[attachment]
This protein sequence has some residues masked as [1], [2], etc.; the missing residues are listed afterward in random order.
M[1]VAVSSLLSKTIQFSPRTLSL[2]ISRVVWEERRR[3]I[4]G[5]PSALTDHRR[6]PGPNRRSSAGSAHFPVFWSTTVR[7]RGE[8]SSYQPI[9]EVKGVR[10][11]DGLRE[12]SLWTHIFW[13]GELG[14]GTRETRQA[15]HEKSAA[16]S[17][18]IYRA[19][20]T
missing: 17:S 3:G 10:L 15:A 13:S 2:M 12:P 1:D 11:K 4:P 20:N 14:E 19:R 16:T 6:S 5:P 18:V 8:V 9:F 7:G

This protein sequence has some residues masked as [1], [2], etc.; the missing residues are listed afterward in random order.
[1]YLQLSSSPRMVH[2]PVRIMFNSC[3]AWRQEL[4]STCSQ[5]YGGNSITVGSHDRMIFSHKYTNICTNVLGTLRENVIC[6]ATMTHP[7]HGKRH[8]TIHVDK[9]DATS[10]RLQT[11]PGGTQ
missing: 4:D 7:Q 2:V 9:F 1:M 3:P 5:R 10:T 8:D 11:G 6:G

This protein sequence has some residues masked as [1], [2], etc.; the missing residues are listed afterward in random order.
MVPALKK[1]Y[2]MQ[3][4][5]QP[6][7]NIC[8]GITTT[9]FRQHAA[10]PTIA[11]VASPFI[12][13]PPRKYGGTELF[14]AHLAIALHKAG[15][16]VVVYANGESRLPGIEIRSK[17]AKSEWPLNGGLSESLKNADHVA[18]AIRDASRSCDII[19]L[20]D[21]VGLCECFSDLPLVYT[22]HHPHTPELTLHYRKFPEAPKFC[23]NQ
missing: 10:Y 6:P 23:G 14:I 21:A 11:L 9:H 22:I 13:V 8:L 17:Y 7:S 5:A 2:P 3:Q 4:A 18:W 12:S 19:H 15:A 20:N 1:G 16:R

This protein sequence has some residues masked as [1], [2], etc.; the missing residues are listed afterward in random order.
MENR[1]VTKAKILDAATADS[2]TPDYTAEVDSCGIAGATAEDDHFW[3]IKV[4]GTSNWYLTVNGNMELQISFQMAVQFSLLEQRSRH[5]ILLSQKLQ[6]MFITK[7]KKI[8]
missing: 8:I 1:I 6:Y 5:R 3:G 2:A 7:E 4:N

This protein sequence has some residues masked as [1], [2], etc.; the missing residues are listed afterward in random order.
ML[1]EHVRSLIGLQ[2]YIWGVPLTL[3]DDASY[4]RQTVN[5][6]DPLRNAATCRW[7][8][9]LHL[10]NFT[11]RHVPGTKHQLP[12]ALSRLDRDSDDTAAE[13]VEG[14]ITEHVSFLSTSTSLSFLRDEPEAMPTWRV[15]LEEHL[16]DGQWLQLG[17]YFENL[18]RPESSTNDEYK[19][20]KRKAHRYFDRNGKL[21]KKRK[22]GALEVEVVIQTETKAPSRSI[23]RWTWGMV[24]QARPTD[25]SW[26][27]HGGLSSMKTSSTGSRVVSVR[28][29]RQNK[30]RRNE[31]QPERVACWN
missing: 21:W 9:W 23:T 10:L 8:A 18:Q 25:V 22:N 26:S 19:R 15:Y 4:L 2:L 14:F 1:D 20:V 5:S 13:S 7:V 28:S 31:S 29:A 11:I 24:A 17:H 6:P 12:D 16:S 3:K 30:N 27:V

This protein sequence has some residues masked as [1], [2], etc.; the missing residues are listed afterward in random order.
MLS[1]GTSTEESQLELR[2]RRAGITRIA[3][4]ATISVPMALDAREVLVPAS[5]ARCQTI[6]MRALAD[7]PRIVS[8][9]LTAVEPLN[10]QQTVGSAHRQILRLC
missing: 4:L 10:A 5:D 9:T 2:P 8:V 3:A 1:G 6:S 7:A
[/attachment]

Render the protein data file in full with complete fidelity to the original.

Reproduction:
This protein sequence has some residues masked as [1], [2], etc.; the missing residues are listed afterward in random order.
M[1]VAVSSLLSKTIQFSPRTLSL[2]ISRVVWEERRR[3]I[4]G[5]PSALTDHRR[6]PGPNRRSSAGSAHFPVFWSTTVR[7]RGE[8]SSYQPI[9]EVKGVR[10][11]DGLRE[12]SLWTHIFW[13]GELG[14]GTRETRQA[15]HEKSAA[16]S[17][18]IYRA[19][20]T
missing: 17:S 3:G 10:L 15:A 13:S 2:M 12:P 1:D 11:K 4:P 20:N 14:E 19:R 16:T 6:S 5:P 18:V 8:V 9:F 7:G

This protein sequence has some residues masked as [1], [2], etc.; the missing residues are listed afterward in random order.
[1]YLQLSSSPRMVH[2]PVRIMFNSC[3]AWRQEL[4]STCSQ[5]YGGNSITVGSHDRMIFSHKYTNICTNVLGTLRENVIC[6]ATMTHP[7]HGKRH[8]TIHVDK[9]DATS[10]RLQT[11]PGGTQ
missing: 4:D 7:Q 2:V 9:F 1:M 3:P 5:R 10:T 8:D 11:G 6:G

This protein sequence has some residues masked as [1], [2], etc.; the missing residues are listed afterward in random order.
MVPALKK[1]Y[2]MQ[3][4][5]QP[6][7]NIC[8]GITTT[9]FRQHAA[10]PTIA[11]VASPFI[12][13]PPRKYGGTELF[14]AHLAIALHKAG[15][16]VVVYANGESRLPGIEIRSK[17]AKSEWPLNGGLSESLKNADHVA[18]AIRDASRSCDII[19]L[20]D[21]VGLCECFSDLPLVYT[22]HHPHTPELTLHYRKFPEAPKFC[23]NQ
missing: 10:Y 6:P 23:G 14:I 21:A 11:L 9:H 22:I 13:V 8:L 17:Y 7:S 5:A 2:P 3:Q 4:A 18:W 12:S 19:H 15:A 20:N 1:G 16:R

This protein sequence has some residues masked as [1], [2], etc.; the missing residues are listed afterward in random order.
MENR[1]VTKAKILDAATADS[2]TPDYTAEVDSCGIAGATAEDDHFW[3]IKV[4]GTSNWYLTVNGNMELQISFQMAVQFSLLEQRSRH[5]ILLSQKLQ[6]MFITK[7]KKI[8]
missing: 8:I 1:I 6:Y 5:R 3:G 2:A 7:E 4:N

This protein sequence has some residues masked as [1], [2], etc.; the missing residues are listed afterward in random order.
ML[1]EHVRSLIGLQ[2]YIWGVPLTL[3]DDASY[4]RQTVN[5][6]DPLRNAATCRW[7][8][9]LHL[10]NFT[11]RHVPGTKHQLP[12]ALSRLDRDSDDTAAE[13]VEG[14]ITEHVSFLSTSTSLSFLRDEPEAMPTWRV[15]LEEHL[16]DGQWLQLG[17]YFENL[18]RPESSTNDEYK[19][20]KRKAHRYFDRNGKL[21]KKRK[22]GALEVEVVIQTETKAPSRSI[23]RWTWGMV[24]QARPTD[25]SW[26][27]HGGLSSMKTSSTGSRVVSVR[28][29]RQNK[30]RRNE[31]QPERVACWN
missing: 21:W 9:W 23:T 10:L 8:A 18:Q 25:V 22:N 26:S 19:R 15:Y 4:L 2:L 14:F 1:D 20:V 5:S 13:S 7:V 28:S 31:S 29:A 11:I 24:A 17:H 6:P 12:D 16:S 3:K 30:N 27:V

This protein sequence has some residues masked as [1], [2], etc.; the missing residues are listed afterward in random order.
MLS[1]GTSTEESQLELR[2]RRAGITRIA[3][4]ATISVPMALDAREVLVPAS[5]ARCQTI[6]MRALAD[7]PRIVS[8][9]LTAVEPLN[10]QQTVGSAHRQILRLC
missing: 4:L 10:A 5:D 9:T 2:P 8:V 3:A 1:G 6:S 7:A